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Gender Revolution: Sex vs. Science

Not too long ago, I watched a National Geographic documentary with Katie Couric. This documentary was called Gender Revolution. This documentary was honestly beautiful in so many aspects and I encourage everyone to watch it. This film focused on transgender and intersex individuals, but what was so unique about this was that there was scientific proof demonstrating how children are born gay, lesbian, transgender, or intersex. When a child is in their mother’s womb, there are so many things occurring during this process and different chemical reactions happen when a child is gay, lesbian, transgender, or intersex. I thought this was so interesting because finally, science can proof that these individuals are perfectly normal. They don’t have a mental condition or whatever else outsiders may have thought. This excites me because I want everyone, no matter their identity or gender, to live equally within the community and this gives me hope because people can try to fight science but at the end of the day I like to think science wins.

Of course though, this documentary was mostly white folks, which was upsetting because it’s conforming to this idea that only white people have these issues but this is the furthest thing from true. All races have these issues, even Native Americans who we think don’t exist anymore. Obviously, I’m slightly biased towards Indigenous peoples because I have been studying their lifestyles and traditions, which is very interesting by the way.

Considering Natives and their beliefs on gender and sex, it’s sad to see that their progress on these issues is a little more delayed than our cultures seems to be. Although “Governor Dennis Daugaard recently vetoed a proposed bill that would have banned youth from using public school bathrooms, showers, and locker rooms that didn’t correspond with their ‘biological sex’” (Estes) this is not the end of this debate that the people in this region face. This is a good start, but they still face such issues just like people in our culture do.

One article written in 2016 by Nick Estes digs into these issues further. The tribe brought up is the Oglala and the elders come forward about their beliefs on transgender Natives and other LGBT individuals. These elders said, “same-sex marriage violates ‘natural law’” but other come out saying that they don’t know what the term “natural law” means in “An O?éti Šakówi? context, and homophobic attitudes like these must be addressed, if only to acknowledge and move past the intergenerational pain and trauma inherent within these statements” (Estes). I think we see older people in our own culture having this same attitude towards people coming forward about their true gender, but it’s important to teach them new ways and educate them that things aren’t the same as when they were younger. These LGBT individuals have the courage and freedom to be who they are and we need to support them no matter what. This goes back to the National Geographic film because Katie Couric was doing so well to learn all the terms individuals use to identify themselves. Couric is an older generation and it’s clear she has never heard of many of these terms, but she tried so hard to learn. She would constantly correct herself and to be better when talking with students and other people.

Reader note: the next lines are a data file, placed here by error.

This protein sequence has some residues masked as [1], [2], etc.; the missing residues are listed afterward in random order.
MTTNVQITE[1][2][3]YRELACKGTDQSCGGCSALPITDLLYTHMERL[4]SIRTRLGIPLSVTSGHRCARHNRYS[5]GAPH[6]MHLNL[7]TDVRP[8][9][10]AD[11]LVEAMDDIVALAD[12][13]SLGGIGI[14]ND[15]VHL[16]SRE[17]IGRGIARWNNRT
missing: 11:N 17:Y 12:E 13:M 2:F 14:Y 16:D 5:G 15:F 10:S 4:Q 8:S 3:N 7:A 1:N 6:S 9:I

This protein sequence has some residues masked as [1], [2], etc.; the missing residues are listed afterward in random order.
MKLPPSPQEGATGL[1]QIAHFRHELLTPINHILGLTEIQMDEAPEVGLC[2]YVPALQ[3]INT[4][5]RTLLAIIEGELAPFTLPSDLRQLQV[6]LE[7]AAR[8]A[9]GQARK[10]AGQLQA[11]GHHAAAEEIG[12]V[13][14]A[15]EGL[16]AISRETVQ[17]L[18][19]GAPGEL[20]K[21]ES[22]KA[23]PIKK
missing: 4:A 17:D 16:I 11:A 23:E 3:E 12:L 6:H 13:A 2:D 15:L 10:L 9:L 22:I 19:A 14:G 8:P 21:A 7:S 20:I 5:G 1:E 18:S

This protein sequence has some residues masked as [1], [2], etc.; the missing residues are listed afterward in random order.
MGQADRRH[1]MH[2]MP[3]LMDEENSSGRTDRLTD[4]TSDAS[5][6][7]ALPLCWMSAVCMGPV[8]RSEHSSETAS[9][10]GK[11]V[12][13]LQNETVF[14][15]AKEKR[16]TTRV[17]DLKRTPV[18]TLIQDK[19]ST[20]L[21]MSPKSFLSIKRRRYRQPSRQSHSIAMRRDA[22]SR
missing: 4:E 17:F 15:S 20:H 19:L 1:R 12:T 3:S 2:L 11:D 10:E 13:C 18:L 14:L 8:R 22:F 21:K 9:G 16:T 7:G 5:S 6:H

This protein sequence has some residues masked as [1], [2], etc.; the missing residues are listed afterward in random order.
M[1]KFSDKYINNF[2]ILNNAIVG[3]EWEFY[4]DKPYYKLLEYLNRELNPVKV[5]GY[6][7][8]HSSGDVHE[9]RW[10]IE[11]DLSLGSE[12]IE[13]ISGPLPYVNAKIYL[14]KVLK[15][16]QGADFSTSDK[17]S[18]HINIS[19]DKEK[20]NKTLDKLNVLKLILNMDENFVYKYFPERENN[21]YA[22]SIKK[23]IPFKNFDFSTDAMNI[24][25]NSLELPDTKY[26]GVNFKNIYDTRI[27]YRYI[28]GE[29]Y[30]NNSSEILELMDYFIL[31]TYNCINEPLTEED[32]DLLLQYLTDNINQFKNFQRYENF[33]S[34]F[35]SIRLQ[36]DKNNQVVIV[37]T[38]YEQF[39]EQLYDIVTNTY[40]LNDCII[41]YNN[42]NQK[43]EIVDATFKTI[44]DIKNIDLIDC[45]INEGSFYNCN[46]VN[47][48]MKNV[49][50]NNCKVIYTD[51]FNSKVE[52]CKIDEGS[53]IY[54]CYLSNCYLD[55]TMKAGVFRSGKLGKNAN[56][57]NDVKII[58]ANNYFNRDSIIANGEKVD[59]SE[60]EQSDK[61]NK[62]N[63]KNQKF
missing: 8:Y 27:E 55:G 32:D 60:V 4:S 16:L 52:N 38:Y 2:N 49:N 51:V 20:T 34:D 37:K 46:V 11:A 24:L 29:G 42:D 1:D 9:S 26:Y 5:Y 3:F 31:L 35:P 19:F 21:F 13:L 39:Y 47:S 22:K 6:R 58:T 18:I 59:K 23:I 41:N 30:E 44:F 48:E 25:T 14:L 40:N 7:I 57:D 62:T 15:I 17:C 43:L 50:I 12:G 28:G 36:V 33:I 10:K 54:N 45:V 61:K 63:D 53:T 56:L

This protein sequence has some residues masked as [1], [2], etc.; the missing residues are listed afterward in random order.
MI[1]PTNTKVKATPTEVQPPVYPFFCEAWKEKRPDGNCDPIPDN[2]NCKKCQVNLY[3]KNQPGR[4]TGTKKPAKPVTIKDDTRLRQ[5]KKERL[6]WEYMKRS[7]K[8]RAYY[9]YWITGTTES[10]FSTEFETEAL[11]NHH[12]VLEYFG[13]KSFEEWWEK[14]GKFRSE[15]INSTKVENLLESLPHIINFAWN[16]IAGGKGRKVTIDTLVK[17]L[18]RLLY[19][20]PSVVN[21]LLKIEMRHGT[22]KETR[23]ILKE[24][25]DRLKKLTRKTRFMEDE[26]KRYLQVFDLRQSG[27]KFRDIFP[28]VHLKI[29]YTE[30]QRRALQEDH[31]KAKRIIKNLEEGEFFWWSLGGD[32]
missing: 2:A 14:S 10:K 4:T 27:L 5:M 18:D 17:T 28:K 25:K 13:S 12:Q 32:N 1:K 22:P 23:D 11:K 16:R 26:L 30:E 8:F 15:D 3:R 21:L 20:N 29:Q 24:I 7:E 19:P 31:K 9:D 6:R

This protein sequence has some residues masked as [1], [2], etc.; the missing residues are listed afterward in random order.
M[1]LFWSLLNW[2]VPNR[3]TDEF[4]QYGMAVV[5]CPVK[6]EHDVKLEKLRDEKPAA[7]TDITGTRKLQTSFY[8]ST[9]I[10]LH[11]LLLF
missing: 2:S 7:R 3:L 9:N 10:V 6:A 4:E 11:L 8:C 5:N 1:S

While being a member of Kutztown University’s Her Campus, I was the Vice President and lead editor. Her Campus afforded me many opportunities to voice my thoughts and opinions freely, and let them be heard by anyone reading. I found Her Campus to be a great tool in helping me advance my future in writing and editing.
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